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Filibuster

January 2, 2020

Samuel Tilden needed only one more Electoral College vote in order to become the 19th President of the United States.  The states of Florida, Louisiana, and South Carolina were in question.  Also, one of Oregon’s electors was disqualified and almost replaced by someone who could give Tilden the single vote he needed.

James Garfield had gone to Louisiana in order to investigate.  He began with the hope that he could find an objective solution that would be accepted by all.  He returned to Washington convinced the Democrats had suppressed the vote of the former slaves.

When the bill to create an Electoral Commission was proposed, Garfield voted against it, but when appointed to the Commission, he dutifully accepted.  The Commission voted 8 to 7 in favor of Rutherford Hayes.

But when the vote of each state came up in joint session, the Democrats stalled and filibustered.  It was already late February, and the Inauguration was scheduled for early March.  If no President were declared, who would be President?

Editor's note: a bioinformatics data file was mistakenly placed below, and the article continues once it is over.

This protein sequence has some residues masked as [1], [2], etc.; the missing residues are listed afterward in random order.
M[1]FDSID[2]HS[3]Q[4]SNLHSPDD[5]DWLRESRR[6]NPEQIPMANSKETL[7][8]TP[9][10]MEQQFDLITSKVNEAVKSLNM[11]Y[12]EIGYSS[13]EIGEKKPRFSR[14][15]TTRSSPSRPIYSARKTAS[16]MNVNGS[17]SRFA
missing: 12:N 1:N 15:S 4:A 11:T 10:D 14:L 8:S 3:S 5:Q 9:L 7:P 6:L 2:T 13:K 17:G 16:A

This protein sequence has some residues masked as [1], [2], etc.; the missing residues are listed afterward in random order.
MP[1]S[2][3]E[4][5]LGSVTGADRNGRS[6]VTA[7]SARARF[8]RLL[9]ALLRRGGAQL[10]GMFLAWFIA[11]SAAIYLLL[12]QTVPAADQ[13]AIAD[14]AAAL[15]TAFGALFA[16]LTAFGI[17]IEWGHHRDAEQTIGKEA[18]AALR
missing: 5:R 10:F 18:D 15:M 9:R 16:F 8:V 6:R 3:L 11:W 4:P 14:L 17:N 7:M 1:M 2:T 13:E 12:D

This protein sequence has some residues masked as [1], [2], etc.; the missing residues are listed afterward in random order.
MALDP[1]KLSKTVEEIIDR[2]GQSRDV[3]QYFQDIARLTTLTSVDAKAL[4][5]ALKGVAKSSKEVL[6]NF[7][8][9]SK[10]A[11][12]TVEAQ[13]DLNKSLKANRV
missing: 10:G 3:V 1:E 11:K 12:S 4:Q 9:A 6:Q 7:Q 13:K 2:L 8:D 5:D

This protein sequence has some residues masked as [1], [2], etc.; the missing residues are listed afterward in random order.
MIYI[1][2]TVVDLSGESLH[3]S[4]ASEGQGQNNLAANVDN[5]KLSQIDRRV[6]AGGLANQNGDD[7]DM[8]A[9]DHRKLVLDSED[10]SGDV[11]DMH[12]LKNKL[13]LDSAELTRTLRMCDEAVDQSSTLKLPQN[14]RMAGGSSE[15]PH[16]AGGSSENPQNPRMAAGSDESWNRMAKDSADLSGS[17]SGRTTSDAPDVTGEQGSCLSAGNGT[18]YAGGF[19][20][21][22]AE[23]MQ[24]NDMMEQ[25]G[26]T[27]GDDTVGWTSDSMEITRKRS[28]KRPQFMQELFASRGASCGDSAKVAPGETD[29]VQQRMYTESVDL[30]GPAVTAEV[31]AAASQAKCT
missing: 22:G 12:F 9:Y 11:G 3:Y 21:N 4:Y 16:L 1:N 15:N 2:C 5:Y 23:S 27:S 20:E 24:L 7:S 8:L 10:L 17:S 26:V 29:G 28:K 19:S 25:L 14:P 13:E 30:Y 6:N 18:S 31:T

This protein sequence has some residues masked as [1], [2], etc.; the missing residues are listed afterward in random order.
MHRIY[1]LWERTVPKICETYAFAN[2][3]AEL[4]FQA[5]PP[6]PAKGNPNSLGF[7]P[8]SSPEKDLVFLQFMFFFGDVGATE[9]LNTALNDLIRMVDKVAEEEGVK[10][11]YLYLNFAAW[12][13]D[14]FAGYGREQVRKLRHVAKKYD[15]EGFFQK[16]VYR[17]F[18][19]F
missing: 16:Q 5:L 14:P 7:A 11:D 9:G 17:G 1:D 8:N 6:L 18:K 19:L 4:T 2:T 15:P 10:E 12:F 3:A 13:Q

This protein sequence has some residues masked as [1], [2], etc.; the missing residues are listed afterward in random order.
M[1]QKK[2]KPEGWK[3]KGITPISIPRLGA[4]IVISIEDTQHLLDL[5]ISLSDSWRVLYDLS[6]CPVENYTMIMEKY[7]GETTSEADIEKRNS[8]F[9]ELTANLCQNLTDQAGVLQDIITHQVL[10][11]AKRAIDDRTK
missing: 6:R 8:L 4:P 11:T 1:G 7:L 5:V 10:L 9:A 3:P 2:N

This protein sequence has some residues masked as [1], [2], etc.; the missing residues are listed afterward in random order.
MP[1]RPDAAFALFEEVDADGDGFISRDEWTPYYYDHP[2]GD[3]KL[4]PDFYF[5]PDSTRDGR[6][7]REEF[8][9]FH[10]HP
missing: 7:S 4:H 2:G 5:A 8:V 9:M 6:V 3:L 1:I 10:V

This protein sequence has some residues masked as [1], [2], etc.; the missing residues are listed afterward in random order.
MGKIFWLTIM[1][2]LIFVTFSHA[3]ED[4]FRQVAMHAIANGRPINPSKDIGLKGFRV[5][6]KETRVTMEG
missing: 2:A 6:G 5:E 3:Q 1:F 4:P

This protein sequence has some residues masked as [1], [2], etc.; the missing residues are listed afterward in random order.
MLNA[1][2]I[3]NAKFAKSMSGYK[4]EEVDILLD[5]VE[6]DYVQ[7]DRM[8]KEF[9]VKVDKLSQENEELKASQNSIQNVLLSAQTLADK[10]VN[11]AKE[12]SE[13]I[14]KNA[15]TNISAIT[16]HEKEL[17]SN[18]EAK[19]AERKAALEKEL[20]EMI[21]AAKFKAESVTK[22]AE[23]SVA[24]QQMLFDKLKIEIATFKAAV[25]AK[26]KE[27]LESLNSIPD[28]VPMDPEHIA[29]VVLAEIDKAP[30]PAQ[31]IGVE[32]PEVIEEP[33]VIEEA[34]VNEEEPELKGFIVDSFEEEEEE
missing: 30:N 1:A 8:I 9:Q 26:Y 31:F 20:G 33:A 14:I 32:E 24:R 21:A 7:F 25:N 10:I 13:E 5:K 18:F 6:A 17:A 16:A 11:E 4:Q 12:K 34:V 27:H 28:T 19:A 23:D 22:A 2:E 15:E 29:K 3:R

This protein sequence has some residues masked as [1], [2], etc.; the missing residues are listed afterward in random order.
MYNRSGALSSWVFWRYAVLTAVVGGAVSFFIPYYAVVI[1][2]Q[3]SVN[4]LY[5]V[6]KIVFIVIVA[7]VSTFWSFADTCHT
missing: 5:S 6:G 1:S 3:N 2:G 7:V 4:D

According to the Presidential Succession Act of 1792, the president pro tempore of the Senate was next in line.  Some were whispering that Senator Roscoe Conkling was angling to get himself made president pro tempore in order to steal the office of U.S. President.  However, Conkling had no such plan.  He was not even in town much in February.

If the House and the Senate could come to an agreement, the Electoral Vote count could proceed.  Some key people from each Party met at Wormley’s Hotel on February 26, 1877.  For decades historians would opine that this meeting led to a deal that broke the filibuster.

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